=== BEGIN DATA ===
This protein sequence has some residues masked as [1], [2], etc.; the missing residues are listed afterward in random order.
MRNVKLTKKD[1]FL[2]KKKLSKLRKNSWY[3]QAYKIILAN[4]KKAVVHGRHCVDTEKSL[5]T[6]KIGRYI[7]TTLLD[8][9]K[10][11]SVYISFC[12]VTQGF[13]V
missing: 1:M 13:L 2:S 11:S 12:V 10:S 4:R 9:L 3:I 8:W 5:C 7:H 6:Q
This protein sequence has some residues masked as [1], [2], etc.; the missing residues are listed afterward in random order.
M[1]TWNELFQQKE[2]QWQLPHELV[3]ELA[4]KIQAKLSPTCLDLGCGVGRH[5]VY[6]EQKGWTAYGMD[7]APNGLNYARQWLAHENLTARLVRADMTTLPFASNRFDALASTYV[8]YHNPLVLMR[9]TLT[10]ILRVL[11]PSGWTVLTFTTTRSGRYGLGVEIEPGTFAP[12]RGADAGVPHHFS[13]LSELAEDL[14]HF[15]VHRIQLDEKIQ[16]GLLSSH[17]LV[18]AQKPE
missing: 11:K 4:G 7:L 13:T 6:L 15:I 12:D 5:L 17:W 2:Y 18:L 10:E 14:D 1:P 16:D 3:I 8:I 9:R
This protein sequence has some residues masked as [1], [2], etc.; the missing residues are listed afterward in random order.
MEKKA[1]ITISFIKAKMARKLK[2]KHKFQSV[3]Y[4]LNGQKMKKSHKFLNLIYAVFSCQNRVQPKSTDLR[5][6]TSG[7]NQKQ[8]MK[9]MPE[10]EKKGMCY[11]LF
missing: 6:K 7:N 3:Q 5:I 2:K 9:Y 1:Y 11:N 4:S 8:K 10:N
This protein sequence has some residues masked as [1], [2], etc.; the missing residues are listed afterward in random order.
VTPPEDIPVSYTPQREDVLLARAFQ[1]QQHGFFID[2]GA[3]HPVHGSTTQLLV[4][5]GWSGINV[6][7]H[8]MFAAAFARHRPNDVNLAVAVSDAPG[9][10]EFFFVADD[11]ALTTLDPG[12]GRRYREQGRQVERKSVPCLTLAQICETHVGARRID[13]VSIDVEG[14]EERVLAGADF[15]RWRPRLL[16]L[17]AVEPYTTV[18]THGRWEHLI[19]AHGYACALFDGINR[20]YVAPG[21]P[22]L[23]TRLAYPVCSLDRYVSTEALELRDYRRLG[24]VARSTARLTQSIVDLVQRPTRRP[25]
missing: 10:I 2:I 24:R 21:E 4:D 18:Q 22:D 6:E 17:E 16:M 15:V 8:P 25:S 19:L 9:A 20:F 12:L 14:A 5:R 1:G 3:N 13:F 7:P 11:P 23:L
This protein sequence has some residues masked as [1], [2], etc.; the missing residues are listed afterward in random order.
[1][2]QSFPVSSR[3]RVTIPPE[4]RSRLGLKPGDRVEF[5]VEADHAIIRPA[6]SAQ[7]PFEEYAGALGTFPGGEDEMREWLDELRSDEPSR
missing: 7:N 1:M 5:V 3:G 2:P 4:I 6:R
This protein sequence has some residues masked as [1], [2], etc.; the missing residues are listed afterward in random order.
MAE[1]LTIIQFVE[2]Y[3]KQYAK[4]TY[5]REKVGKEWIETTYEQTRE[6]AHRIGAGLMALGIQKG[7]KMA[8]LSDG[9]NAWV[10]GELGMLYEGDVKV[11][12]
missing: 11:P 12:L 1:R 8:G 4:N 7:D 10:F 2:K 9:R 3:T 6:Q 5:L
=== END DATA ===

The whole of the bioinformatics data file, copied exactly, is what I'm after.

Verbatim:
This protein sequence has some residues masked as [1], [2], etc.; the missing residues are listed afterward in random order.
MRNVKLTKKD[1]FL[2]KKKLSKLRKNSWY[3]QAYKIILAN[4]KKAVVHGRHCVDTEKSL[5]T[6]KIGRYI[7]TTLLD[8][9]K[10][11]SVYISFC[12]VTQGF[13]V
missing: 1:M 13:L 2:S 11:S 12:V 10:S 4:R 9:L 3:I 8:W 5:C 7:H 6:Q
This protein sequence has some residues masked as [1], [2], etc.; the missing residues are listed afterward in random order.
M[1]TWNELFQQKE[2]QWQLPHELV[3]ELA[4]KIQAKLSPTCLDLGCGVGRH[5]VY[6]EQKGWTAYGMD[7]APNGLNYARQWLAHENLTARLVRADMTTLPFASNRFDALASTYV[8]YHNPLVLMR[9]TLT[10]ILRVL[11]PSGWTVLTFTTTRSGRYGLGVEIEPGTFAP[12]RGADAGVPHHFS[13]LSELAEDL[14]HF[15]VHRIQLDEKIQ[16]GLLSSH[17]LV[18]AQKPE
missing: 11:K 4:G 7:L 13:T 6:L 15:I 12:D 5:L 17:W 2:Y 18:L 10:E 14:D 1:P 16:D 3:I 8:I 9:R
This protein sequence has some residues masked as [1], [2], etc.; the missing residues are listed afterward in random order.
MEKKA[1]ITISFIKAKMARKLK[2]KHKFQSV[3]Y[4]LNGQKMKKSHKFLNLIYAVFSCQNRVQPKSTDLR[5][6]TSG[7]NQKQ[8]MK[9]MPE[10]EKKGMCY[11]LF
missing: 6:K 7:N 3:Q 5:I 2:K 9:Y 1:Y 11:N 4:S 8:K 10:N
This protein sequence has some residues masked as [1], [2], etc.; the missing residues are listed afterward in random order.
VTPPEDIPVSYTPQREDVLLARAFQ[1]QQHGFFID[2]GA[3]HPVHGSTTQLLV[4][5]GWSGINV[6][7]H[8]MFAAAFARHRPNDVNLAVAVSDAPG[9][10]EFFFVADD[11]ALTTLDPG[12]GRRYREQGRQVERKSVPCLTLAQICETHVGARRID[13]VSIDVEG[14]EERVLAGADF[15]RWRPRLL[16]L[17]AVEPYTTV[18]THGRWEHLI[19]AHGYACALFDGINR[20]YVAPG[21]P[22]L[23]TRLAYPVCSLDRYVSTEALELRDYRRLG[24]VARSTARLTQSIVDLVQRPTRRP[25]
missing: 10:I 2:I 24:R 21:E 4:D 18:Q 22:D 6:E 17:E 16:M 15:V 8:P 25:S 19:L 9:A 20:F 12:L 14:A 5:R 1:G 3:N 13:F 7:P 11:P 23:L
This protein sequence has some residues masked as [1], [2], etc.; the missing residues are listed afterward in random order.
[1][2]QSFPVSSR[3]RVTIPPE[4]RSRLGLKPGDRVEF[5]VEADHAIIRPA[6]SAQ[7]PFEEYAGALGTFPGGEDEMREWLDELRSDEPSR
missing: 7:N 1:M 5:V 3:G 2:P 4:I 6:R
This protein sequence has some residues masked as [1], [2], etc.; the missing residues are listed afterward in random order.
MAE[1]LTIIQFVE[2]Y[3]KQYAK[4]TY[5]REKVGKEWIETTYEQTRE[6]AHRIGAGLMALGIQKG[7]KMA[8]LSDG[9]NAWV[10]GELGMLYEGDVKV[11][12]
missing: 11:P 12:L 1:R 8:G 4:N 7:D 10:F 2:K 9:R 3:T 6:Q 5:L